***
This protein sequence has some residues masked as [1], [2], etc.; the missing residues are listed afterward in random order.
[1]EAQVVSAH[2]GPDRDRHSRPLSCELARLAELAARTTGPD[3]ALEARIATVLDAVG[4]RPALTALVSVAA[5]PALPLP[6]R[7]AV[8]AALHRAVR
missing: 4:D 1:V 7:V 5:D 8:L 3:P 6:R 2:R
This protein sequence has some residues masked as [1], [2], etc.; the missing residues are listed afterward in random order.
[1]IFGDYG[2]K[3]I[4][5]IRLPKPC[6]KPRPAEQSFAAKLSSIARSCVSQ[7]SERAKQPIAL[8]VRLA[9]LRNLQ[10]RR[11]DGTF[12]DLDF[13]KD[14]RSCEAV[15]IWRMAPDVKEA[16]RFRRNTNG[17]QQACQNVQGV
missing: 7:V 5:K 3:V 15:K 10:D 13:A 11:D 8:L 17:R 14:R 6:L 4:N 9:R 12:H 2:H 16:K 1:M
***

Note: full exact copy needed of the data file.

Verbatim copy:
This protein sequence has some residues masked as [1], [2], etc.; the missing residues are listed afterward in random order.
[1]EAQVVSAH[2]GPDRDRHSRPLSCELARLAELAARTTGPD[3]ALEARIATVLDAVG[4]RPALTALVSVAA[5]PALPLP[6]R[7]AV[8]AALHRAVR
missing: 4:D 1:V 7:V 5:D 8:L 3:P 6:R 2:R
This protein sequence has some residues masked as [1], [2], etc.; the missing residues are listed afterward in random order.
[1]IFGDYG[2]K[3]I[4][5]IRLPKPC[6]KPRPAEQSFAAKLSSIARSCVSQ[7]SERAKQPIAL[8]VRLA[9]LRNLQ[10]RR[11]DGTF[12]DLDF[13]KD[14]RSCEAV[15]IWRMAPDVKEA[16]RFRRNTNG[17]QQACQNVQGV
missing: 7:V 5:K 3:V 15:K 10:D 13:A 11:D 8:L 17:R 14:R 6:L 4:N 9:R 12:H 2:H 16:K 1:M